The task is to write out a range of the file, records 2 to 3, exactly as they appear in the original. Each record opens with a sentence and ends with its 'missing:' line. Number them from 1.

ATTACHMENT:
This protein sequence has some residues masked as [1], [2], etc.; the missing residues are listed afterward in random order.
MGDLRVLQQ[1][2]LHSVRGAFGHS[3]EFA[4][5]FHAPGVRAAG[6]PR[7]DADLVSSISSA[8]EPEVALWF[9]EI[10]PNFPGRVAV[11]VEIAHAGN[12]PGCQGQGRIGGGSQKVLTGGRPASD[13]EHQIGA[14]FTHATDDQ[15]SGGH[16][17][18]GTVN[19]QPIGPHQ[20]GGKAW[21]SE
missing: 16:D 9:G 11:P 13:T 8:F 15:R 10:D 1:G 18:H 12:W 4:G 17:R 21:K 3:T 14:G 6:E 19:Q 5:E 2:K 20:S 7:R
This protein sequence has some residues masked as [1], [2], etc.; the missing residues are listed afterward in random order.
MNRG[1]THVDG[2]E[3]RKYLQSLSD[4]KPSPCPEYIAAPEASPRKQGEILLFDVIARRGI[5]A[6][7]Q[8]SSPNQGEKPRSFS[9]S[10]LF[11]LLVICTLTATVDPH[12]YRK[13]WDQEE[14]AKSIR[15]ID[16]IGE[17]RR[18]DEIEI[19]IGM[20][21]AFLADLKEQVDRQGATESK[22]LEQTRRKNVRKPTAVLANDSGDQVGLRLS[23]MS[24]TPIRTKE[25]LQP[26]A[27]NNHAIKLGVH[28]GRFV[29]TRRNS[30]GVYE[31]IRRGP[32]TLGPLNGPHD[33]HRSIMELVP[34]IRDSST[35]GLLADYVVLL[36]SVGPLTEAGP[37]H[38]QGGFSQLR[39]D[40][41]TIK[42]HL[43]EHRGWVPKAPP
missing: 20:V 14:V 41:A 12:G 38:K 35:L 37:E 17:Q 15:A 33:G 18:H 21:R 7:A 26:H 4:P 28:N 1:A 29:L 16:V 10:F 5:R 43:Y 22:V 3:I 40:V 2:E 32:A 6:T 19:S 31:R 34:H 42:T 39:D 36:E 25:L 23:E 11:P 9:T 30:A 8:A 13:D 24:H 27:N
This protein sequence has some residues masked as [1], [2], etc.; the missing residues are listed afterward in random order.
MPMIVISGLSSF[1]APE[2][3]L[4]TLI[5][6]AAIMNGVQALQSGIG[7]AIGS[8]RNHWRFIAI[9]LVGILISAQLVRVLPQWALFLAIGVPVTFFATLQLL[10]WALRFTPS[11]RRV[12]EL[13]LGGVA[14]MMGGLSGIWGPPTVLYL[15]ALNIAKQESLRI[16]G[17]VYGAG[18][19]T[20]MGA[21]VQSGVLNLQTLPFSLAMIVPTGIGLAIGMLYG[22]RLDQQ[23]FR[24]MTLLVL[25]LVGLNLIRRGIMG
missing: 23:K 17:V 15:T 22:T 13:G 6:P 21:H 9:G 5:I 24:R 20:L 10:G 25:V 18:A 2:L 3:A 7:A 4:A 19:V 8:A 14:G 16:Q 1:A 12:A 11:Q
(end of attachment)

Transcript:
This protein sequence has some residues masked as [1], [2], etc.; the missing residues are listed afterward in random order.
MNRG[1]THVDG[2]E[3]RKYLQSLSD[4]KPSPCPEYIAAPEASPRKQGEILLFDVIARRGI[5]A[6][7]Q[8]SSPNQGEKPRSFS[9]S[10]LF[11]LLVICTLTATVDPH[12]YRK[13]WDQEE[14]AKSIR[15]ID[16]IGE[17]RR[18]DEIEI[19]IGM[20][21]AFLADLKEQVDRQGATESK[22]LEQTRRKNVRKPTAVLANDSGDQVGLRLS[23]MS[24]TPIRTKE[25]LQP[26]A[27]NNHAIKLGVH[28]GRFV[29]TRRNS[30]GVYE[31]IRRGP[32]TLGPLNGPHD[33]HRSIMELVP[34]IRDSST[35]GLLADYVVLL[36]SVGPLTEAGP[37]H[38]QGGFSQLR[39]D[40][41]TIK[42]HL[43]EHRGWVPKAPP
missing: 20:V 14:V 41:A 12:G 38:K 35:L 37:E 17:Q 15:A 33:G 18:H 21:R 7:A 26:H 4:P 28:N 1:A 29:L 16:V 10:F 5:R 43:Y 22:V 3:I 40:V 2:E 32:A 6:T 19:S 31:R 34:H 42:T 39:D 36:E 25:L 23:E 11:P 9:T 30:A 8:A 13:D 24:H 27:N
This protein sequence has some residues masked as [1], [2], etc.; the missing residues are listed afterward in random order.
MPMIVISGLSSF[1]APE[2][3]L[4]TLI[5][6]AAIMNGVQALQSGIG[7]AIGS[8]RNHWRFIAI[9]LVGILISAQLVRVLPQWALFLAIGVPVTFFATLQLL[10]WALRFTPS[11]RRV[12]EL[13]LGGVA[14]MMGGLSGIWGPPTVLYL[15]ALNIAKQESLRI[16]G[17]VYGAG[18][19]T[20]MGA[21]VQSGVLNLQTLPFSLAMIVPTGIGLAIGMLYG[22]RLDQQ[23]FR[24]MTLLVL[25]LVGLNLIRRGIMG
missing: 23:K 17:V 15:T 22:T 13:G 6:P 21:H 9:G 5:I 24:R 20:L 10:G 25:V 18:A 2:L 3:A 7:A 4:A 19:V 8:A 14:G 16:Q 1:A 12:A 11:Q